On July 26, I sent CNS Spectrums a formal letter-to-the-editor outlining, in more genteel terms, the concerns about their commercially biased supplement on drug-drug interactions that I posted early this week here. I just received their response. It is the bland denial of wrongdoing that one might expect. There is no mention of Dr. DeVane's mysterious sea-change in his opinions about the clinical relevance of drug-drug interactions in EMSAM's competitors. Cheer up, truth fans. There is much more to this drama than meets the eye. Stay tuned.
August 14, 2007
Daniel Carlat, M.D.
Assistant Clinical Professor of Psychiatry
Tufts University School of Medicine
The Carlat Psychiatry Report
42 Pleasant Street
P.O. Box 626
Newburyport MA 01950
Dear Dr. Carlat:
We have had the opportunity to review your Letter to the Editor dated Thursday, July 26, 2007 regarding the Expert Roundtable Supplement “Antidepressant Drug-Drug Interactions: Clinical Relevance and Risk Management,” by Drs. Nemeroff, Preskorn, and DeVane.
We have forwarded your concerns to the faculty members, reviewed the activity planning and independent peer review processes, and examined the participant evaluations that have been received to date. Our findings include the following:
• The faculty remains comfortable with the positions they have taken in this CME activity, both in their presentations as well as how the question and answer section of the activity was addressed.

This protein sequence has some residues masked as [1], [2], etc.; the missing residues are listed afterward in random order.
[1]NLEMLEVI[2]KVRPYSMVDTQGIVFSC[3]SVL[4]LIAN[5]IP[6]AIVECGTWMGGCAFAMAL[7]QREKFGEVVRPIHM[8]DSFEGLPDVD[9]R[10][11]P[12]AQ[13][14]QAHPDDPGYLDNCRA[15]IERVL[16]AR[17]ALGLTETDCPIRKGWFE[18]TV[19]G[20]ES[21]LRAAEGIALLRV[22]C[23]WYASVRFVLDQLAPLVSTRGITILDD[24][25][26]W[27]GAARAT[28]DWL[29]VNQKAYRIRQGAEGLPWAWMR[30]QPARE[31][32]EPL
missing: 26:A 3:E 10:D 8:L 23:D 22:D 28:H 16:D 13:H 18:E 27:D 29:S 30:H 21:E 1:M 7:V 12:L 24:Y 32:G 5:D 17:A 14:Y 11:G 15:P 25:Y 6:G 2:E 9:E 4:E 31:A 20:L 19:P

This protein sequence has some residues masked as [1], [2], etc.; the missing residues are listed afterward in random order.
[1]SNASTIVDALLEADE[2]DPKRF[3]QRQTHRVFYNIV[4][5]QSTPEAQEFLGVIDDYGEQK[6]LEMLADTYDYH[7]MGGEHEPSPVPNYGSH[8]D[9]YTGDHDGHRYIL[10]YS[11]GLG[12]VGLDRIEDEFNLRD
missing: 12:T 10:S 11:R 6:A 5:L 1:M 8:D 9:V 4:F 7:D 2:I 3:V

• Our independent review processes — both for MBL Communications and i3 CME — established that there was no concern of commercial bias with either the live activity or the subsequent enduring supplement.
• Evaluation reports show that 91% of the participants believe this supplement activity to be “objective,balanced and of scientific rigor”.
The ACCME’s Standards for Commercial Support were strictly adhered to and all decisions for this activity were made free of the control of the commercial interest. This includes the identification of the need, the determination of the educational objectives, the selection and the presentation of the content, and the identification of the persons that were in a position to control the content presented during the CME activity. In addition, the disclosure of commercial support was provided to the participants prior to the beginning of the activity as well as all relevant financial relationships of those planning members who had control over the content.
We would also like to note that the question and answer session is live and i3 CME has no influence on questions received from the audience. For many this is a rare opportunity to speak with the experts and questions received are not always directly related to the content.
Given the above information, it is our position that certifying this activity for AMA PRA Category I CreditTM is appropriate. Both our organizations have done due diligence in ensuring that this activity meets the standards for a certified medical education activity.
Sandra T. Weaver, MS, Vice President, CME Program Development, Compliance Officer, I3CME
Darren L. Brodeur,, CEO & Publisher, MBL Communications, Inc., Publishers of CNS Spectrums, Primary Psychiatry, and Psychiatry Weekly